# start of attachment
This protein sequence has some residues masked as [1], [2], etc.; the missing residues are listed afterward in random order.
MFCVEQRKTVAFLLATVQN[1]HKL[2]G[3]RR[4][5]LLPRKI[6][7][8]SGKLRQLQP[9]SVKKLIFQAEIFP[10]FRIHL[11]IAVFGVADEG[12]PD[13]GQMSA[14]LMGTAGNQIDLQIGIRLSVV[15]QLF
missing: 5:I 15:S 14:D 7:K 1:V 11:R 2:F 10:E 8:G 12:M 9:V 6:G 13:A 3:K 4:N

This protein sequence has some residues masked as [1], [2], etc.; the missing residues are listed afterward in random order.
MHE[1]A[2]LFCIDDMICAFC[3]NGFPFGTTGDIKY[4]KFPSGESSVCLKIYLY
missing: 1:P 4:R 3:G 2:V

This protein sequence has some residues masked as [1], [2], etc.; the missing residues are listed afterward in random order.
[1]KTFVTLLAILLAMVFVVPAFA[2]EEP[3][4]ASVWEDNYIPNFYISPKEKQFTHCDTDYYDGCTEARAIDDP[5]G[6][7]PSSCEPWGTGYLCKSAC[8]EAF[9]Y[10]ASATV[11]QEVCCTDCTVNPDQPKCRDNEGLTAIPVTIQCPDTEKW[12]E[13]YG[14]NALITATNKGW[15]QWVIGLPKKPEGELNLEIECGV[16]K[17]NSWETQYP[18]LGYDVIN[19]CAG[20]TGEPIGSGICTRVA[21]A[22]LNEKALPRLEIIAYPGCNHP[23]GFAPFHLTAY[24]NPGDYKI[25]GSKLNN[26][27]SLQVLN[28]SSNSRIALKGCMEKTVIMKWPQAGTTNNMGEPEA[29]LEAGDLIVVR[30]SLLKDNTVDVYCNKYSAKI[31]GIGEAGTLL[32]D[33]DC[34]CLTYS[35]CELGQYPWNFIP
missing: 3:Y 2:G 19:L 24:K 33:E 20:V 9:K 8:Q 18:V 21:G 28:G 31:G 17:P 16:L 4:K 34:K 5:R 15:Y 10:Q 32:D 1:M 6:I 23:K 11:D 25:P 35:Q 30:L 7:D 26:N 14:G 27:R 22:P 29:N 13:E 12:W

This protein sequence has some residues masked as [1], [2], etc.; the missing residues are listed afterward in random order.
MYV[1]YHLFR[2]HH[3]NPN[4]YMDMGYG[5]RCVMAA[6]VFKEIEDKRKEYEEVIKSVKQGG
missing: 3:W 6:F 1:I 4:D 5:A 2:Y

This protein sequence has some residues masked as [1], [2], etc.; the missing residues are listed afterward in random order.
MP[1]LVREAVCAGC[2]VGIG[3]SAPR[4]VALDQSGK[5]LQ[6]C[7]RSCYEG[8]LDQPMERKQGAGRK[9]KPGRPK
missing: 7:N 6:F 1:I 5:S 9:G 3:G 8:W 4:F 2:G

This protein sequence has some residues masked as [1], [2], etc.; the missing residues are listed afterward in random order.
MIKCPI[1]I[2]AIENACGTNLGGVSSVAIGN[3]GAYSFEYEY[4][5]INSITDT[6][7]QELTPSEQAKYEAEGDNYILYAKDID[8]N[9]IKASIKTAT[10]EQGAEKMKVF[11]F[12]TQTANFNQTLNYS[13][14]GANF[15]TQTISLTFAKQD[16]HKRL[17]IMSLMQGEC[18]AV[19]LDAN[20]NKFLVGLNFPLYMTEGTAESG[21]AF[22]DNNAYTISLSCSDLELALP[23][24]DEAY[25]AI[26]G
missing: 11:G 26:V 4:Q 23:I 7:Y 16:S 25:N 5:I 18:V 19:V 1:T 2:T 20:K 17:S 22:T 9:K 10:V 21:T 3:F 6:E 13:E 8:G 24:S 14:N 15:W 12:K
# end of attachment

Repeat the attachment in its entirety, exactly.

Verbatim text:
This protein sequence has some residues masked as [1], [2], etc.; the missing residues are listed afterward in random order.
MFCVEQRKTVAFLLATVQN[1]HKL[2]G[3]RR[4][5]LLPRKI[6][7][8]SGKLRQLQP[9]SVKKLIFQAEIFP[10]FRIHL[11]IAVFGVADEG[12]PD[13]GQMSA[14]LMGTAGNQIDLQIGIRLSVV[15]QLF
missing: 5:I 15:S 14:D 7:K 1:V 11:R 2:F 10:E 8:G 12:M 9:V 6:G 13:A 3:K 4:N

This protein sequence has some residues masked as [1], [2], etc.; the missing residues are listed afterward in random order.
MHE[1]A[2]LFCIDDMICAFC[3]NGFPFGTTGDIKY[4]KFPSGESSVCLKIYLY
missing: 1:P 4:R 3:G 2:V

This protein sequence has some residues masked as [1], [2], etc.; the missing residues are listed afterward in random order.
[1]KTFVTLLAILLAMVFVVPAFA[2]EEP[3][4]ASVWEDNYIPNFYISPKEKQFTHCDTDYYDGCTEARAIDDP[5]G[6][7]PSSCEPWGTGYLCKSAC[8]EAF[9]Y[10]ASATV[11]QEVCCTDCTVNPDQPKCRDNEGLTAIPVTIQCPDTEKW[12]E[13]YG[14]NALITATNKGW[15]QWVIGLPKKPEGELNLEIECGV[16]K[17]NSWETQYP[18]LGYDVIN[19]CAG[20]TGEPIGSGICTRVA[21]A[22]LNEKALPRLEIIAYPGCNHP[23]GFAPFHLTAY[24]NPGDYKI[25]GSKLNN[26][27]SLQVLN[28]SSNSRIALKGCMEKTVIMKWPQAGTTNNMGEPEA[29]LEAGDLIVVR[30]SLLKDNTVDVYCNKYSAKI[31]GIGEAGTLL[32]D[33]DC[34]CLTYS[35]CELGQYPWNFIP
missing: 3:Y 2:G 19:L 24:K 33:E 20:V 9:K 8:Q 18:V 21:G 28:G 31:G 17:P 16:L 4:K 34:K 5:R 15:Y 10:Q 32:D 1:M 6:I 23:K 11:D 25:P 35:Q 30:L 7:D 26:N 14:G 27:R 22:P 29:N 13:E 12:W

This protein sequence has some residues masked as [1], [2], etc.; the missing residues are listed afterward in random order.
MYV[1]YHLFR[2]HH[3]NPN[4]YMDMGYG[5]RCVMAA[6]VFKEIEDKRKEYEEVIKSVKQGG
missing: 3:W 6:F 1:I 4:D 5:A 2:Y

This protein sequence has some residues masked as [1], [2], etc.; the missing residues are listed afterward in random order.
MP[1]LVREAVCAGC[2]VGIG[3]SAPR[4]VALDQSGK[5]LQ[6]C[7]RSCYEG[8]LDQPMERKQGAGRK[9]KPGRPK
missing: 7:N 6:F 1:I 5:S 9:G 3:G 8:W 4:F 2:G

This protein sequence has some residues masked as [1], [2], etc.; the missing residues are listed afterward in random order.
MIKCPI[1]I[2]AIENACGTNLGGVSSVAIGN[3]GAYSFEYEY[4][5]INSITDT[6][7]QELTPSEQAKYEAEGDNYILYAKDID[8]N[9]IKASIKTAT[10]EQGAEKMKVF[11]F[12]TQTANFNQTLNYS[13][14]GANF[15]TQTISLTFAKQD[16]HKRL[17]IMSLMQGEC[18]AV[19]LDAN[20]NKFLVGLNFPLYMTEGTAESG[21]AF[22]DNNAYTISLSCSDLELALP[23][24]DEAY[25]AI[26]G
missing: 11:G 26:V 4:Q 23:I 7:Y 16:S 25:N 5:I 18:V 19:V 1:T 2:T 20:K 17:S 22:T 9:K 10:V 21:T 3:F 6:E 13:E 8:G 24:S 14:N 15:W 12:K